Papa John’s founder John Schnatter says resigning was a 'mistake'

Papa John’s founder John Schnatter says resigning was a 'mistake'

John Schnatter resigned last week after publicly apologizing for using the slur during media training with a marketing agency.

Papa John's has already asked Schnatter to stop talking with the media about the company, the statement said, and has formally ended the "Founder Agreement" it had that defined Schnatter's role as the image and spokesman for the brand.

Still a member of the board, Schnatter, according to regulatory filings, as of March held 29 percent of Papa John's shares, now worth about $500 million.

He is also questioning how the company's board investigated his use of a racial slur. Schnatter also owns a $6 million condo in Naples, Florida, and his real estate company owns 57 acres of land in Louisville suburb Anchorage, Kentucky, too. "I agreed, though today I believe it was a mistake to do so", Schnatter wrote in the letter, which was dated on Saturday. "I will not allow either my good name or the good name of the company I founded and love to be unfairly tainted".

"(O) ne of their attorneys said they would conduct a smear campaign against the company and me unless we paid them what he was asking for", Schnatter said in the letter. The marketing firm did not respond to requests for comment.

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He then started to get emotional and addressed his daughter directly by saying that he missed her very much. The explosive interview is said to have upset the Queen and infuriated Buckingham Palace officials.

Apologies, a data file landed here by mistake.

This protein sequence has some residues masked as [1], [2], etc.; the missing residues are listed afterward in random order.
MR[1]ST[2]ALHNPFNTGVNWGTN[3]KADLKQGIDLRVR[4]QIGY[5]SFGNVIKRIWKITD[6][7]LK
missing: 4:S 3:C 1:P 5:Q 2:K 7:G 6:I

A representative for Schnatter declined to comment on whether he was considering legal action. "But they actually wanted to get into that vocabulary, and I said absolutely not".

The company's Twitter page had been silent following Schnatter's most recent comments until Friday when it tweeted an open letter from new CEO Steve Ritchie.

During the May call, Schnatter tried to downplay controversial remarks he made last November about how the NFL was handling players protesting during the National Anthem.

According to Fox Business, Schnatter was telling executives during the call that KFC founder Colonel Harland Sanders had 'called black people (the n-word)' without scrutiny.

"The company has specifically requested that Mr. Schnatter cease all media appearances, and not make any further statements to the media regarding the company, its business or employees", it said in a statement late Sunday.

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